Posts Tagged ‘Add new tag’

PR in practice: protect or serve?

September 7th, 2009 | 2 Comments

When it comes to PR, most companies fall into one of two categories: protect or serve.

The protect companies tend to regard most media as adversaries, or at least as a necessary annoyance. These companies have a lot of secrets, sometimes real, sometimes imagined. Access to top company officers is about as likely as sitting down for a chat with Kim Jong-il.

The serve companies welcome almost any and all comers. They want to tell their stories. Their default attitude toward media is trust, unless they have good reason to be suspicious. Their leaders are open and accessible.

I’ve worked almost exclusively with serve companies, and readily admit not understanding the reasoning behind some of the protect companies. If they have the proper training, why wouldn’t you want your top people in front of the media? Aren’t they the most passionate at telling the company’s story, the ones who live it every day?

In technical companies, why not train your top engineers to deal with the media and use them as your spokespersons? If your customers are engineers, won’t they respond better to someone with a similar background than to a marketing weenie?

I know that there are repercussions when an executive says the wrong thing. But, unless it’s really heinous (and you’re in a bad situation if you work with people who’ll say heinous things), most gaffes can be corrected, and an honest apology goes a long way.

Don’t know about you, but I trust the company that speaks to me more than the one that doesn’t.


PR in practice: PR=personal relationships

August 10th, 2009 | 5 Comments

How close are you to your clients?  Do you know their preferences, their hot buttons, their areas of interest, what kind of information they need to do their jobs better?

For many, PR means stamping out press releases.  But at a higher level it should stand for personal relationships with your clients – not only the clients paying you, but also members of the media and social media, who also should be treated like clients. Here are some things that separate a true PR professional from a release slinger.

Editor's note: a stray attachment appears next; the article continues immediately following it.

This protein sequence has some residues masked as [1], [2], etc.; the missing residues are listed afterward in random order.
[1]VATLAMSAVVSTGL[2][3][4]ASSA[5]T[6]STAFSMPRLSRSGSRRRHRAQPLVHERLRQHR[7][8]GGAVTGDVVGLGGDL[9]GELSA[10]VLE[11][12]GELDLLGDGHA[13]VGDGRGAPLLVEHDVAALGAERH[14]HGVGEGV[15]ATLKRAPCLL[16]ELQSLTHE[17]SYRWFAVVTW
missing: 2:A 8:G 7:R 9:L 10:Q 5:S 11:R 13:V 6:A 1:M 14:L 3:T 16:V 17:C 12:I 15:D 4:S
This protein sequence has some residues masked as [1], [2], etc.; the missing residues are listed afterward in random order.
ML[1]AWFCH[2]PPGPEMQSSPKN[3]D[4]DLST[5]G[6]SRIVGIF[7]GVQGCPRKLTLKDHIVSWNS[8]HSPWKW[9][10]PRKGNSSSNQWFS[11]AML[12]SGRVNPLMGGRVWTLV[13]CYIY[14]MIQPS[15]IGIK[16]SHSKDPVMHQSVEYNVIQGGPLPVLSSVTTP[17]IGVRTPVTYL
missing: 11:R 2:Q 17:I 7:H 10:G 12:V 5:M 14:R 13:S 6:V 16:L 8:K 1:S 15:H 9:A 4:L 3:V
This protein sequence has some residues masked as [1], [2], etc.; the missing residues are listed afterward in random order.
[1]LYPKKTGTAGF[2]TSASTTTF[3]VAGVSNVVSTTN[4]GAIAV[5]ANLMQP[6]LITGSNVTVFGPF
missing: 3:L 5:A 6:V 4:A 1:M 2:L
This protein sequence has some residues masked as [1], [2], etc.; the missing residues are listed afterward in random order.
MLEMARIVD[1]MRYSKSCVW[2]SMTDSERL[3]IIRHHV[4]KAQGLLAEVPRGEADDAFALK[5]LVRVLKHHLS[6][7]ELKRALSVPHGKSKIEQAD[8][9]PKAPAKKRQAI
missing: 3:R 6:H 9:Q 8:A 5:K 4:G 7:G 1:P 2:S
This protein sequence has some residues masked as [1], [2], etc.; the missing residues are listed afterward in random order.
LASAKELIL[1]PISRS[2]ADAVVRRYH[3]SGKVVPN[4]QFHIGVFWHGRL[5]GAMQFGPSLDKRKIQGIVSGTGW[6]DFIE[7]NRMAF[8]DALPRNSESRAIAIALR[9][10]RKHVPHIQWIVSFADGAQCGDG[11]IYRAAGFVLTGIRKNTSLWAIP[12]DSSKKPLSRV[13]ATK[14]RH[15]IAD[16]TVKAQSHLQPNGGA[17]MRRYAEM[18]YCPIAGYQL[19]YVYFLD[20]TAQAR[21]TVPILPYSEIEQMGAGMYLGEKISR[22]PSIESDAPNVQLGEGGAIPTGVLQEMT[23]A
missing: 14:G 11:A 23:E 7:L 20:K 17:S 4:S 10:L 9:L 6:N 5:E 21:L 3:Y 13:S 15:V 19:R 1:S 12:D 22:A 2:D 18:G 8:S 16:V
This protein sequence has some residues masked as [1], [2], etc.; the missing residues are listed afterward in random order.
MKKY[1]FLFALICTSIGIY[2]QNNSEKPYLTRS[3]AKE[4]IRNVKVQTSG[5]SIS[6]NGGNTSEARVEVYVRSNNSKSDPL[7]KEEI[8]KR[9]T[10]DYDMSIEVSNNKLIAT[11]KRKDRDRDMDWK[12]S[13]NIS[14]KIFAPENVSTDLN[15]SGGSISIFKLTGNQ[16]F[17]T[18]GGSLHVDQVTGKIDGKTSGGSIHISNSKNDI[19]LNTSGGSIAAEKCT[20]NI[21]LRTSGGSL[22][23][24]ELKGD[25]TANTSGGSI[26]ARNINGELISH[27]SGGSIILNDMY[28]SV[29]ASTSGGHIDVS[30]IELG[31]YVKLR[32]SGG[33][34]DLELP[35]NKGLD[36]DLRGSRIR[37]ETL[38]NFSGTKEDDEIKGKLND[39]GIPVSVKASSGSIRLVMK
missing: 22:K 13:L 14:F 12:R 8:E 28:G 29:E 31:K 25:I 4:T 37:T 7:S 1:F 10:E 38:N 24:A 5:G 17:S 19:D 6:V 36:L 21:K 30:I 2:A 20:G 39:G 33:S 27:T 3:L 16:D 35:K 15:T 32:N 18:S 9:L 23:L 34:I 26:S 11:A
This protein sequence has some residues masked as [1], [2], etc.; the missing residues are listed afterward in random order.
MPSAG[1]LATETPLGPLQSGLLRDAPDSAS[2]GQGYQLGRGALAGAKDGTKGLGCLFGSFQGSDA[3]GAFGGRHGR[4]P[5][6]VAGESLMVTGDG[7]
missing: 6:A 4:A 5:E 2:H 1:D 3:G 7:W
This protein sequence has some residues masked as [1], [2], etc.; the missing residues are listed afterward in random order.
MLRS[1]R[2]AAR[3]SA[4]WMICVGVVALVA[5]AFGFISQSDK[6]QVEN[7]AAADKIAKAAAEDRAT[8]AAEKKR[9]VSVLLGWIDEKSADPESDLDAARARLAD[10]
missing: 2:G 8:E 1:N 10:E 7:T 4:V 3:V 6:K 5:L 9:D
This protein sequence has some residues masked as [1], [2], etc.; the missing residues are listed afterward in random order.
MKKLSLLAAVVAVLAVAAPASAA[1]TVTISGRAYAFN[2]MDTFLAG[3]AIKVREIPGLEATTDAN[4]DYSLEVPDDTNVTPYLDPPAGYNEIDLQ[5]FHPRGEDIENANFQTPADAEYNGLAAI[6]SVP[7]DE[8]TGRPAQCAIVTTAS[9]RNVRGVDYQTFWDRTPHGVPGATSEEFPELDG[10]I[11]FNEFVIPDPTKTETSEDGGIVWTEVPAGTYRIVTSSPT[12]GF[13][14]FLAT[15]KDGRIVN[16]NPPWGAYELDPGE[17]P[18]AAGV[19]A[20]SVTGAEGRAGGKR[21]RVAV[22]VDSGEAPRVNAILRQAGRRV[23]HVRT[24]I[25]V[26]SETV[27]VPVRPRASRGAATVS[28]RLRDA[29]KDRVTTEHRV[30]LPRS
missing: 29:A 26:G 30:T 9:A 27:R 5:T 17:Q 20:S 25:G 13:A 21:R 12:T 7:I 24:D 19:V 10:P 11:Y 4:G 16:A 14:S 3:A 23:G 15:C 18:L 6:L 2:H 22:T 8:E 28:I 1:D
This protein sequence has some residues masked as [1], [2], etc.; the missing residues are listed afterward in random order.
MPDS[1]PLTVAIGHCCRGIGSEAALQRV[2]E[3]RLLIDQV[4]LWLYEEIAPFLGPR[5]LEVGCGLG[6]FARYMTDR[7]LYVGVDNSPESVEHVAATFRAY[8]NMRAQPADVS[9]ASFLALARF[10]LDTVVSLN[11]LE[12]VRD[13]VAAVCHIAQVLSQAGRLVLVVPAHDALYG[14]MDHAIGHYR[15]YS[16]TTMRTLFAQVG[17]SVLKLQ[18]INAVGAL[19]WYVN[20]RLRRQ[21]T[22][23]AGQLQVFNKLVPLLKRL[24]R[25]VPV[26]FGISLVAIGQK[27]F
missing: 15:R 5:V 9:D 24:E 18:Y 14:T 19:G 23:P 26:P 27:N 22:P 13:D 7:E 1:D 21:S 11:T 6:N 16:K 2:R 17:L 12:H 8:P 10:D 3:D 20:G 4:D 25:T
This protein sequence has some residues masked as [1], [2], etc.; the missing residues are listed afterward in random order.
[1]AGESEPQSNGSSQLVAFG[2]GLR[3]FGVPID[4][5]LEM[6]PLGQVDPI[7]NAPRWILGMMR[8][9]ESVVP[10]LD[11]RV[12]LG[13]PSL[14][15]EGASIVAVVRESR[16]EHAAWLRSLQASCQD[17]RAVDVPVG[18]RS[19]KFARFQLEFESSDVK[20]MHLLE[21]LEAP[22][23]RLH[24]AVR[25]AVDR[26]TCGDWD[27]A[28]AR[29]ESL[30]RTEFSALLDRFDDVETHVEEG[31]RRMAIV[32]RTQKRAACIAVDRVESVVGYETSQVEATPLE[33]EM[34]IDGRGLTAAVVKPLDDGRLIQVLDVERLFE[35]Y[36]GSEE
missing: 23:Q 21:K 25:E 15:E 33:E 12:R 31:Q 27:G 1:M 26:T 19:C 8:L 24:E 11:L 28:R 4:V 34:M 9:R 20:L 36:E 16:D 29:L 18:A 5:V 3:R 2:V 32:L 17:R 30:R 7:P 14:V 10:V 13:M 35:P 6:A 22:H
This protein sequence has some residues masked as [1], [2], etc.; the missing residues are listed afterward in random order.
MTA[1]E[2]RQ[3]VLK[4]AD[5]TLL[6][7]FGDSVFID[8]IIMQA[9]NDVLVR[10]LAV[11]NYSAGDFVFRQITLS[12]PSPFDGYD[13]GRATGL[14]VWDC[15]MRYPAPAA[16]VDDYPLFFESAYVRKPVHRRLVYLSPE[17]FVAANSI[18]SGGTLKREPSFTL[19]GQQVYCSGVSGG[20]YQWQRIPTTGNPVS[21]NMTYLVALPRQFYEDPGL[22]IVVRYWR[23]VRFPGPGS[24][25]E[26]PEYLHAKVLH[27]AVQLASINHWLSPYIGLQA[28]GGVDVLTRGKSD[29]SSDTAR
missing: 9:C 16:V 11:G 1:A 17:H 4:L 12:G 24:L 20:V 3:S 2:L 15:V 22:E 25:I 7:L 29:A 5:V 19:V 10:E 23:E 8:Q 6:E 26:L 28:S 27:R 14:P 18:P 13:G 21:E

• A true PR pro knows the client well enough to soothe the friction that can often occur in stressful business environments.
  • A true PR pro keeps the client’s best interests at heart and knows when to shoulder responsibility.
  • A true PR pro forgives, but also expresses concerns.
  • A true PR pro is always honest.
  • A true PR pro is a partner, helping the client out in times of need.
  • A true PR pro knows enough about the client’s business to offer analysis, consulting and constructive criticism.
  • A true PR pro will hold the line on a client’s possible excesses.
  • A true PR pro will direct the client to information he or she might be interested in, just like one would do for a friend.
  • A true PR pro sees his or her clients as people, not faceless companies.

PR in practice: The how of self-publishing

May 12th, 2009 | 1 Comment

Last week I wrote about the benefits of self-publishing, especially in an environment where there are fewer trade publications and everybody is shouting into the press release cacaphony.

Many organizations don’t think they have the content to publish their own e-newsletters, community sites or print publications, but there are many sources of information under their own roofs (or extended roofs).  The best sources are often your own engineers and developers, who with good editing can communicate directly and effectively as peers to your customers.

Here are some outlets for generating content:

  • Adapting existing content, especially new product releases and application stories (if these contain puffery, excise it ruthlessly).
  • Tailoring other content from the Internet and strategic partners.
  • Converting technical material and white papers into articles.
  • Presenting profiles of prominent customers and company programmers.
  • Writing editorials on themes of interest to customers and potential customers, including your vision for the marketplace, defining company positions, and relating your technology to bigger industry movements.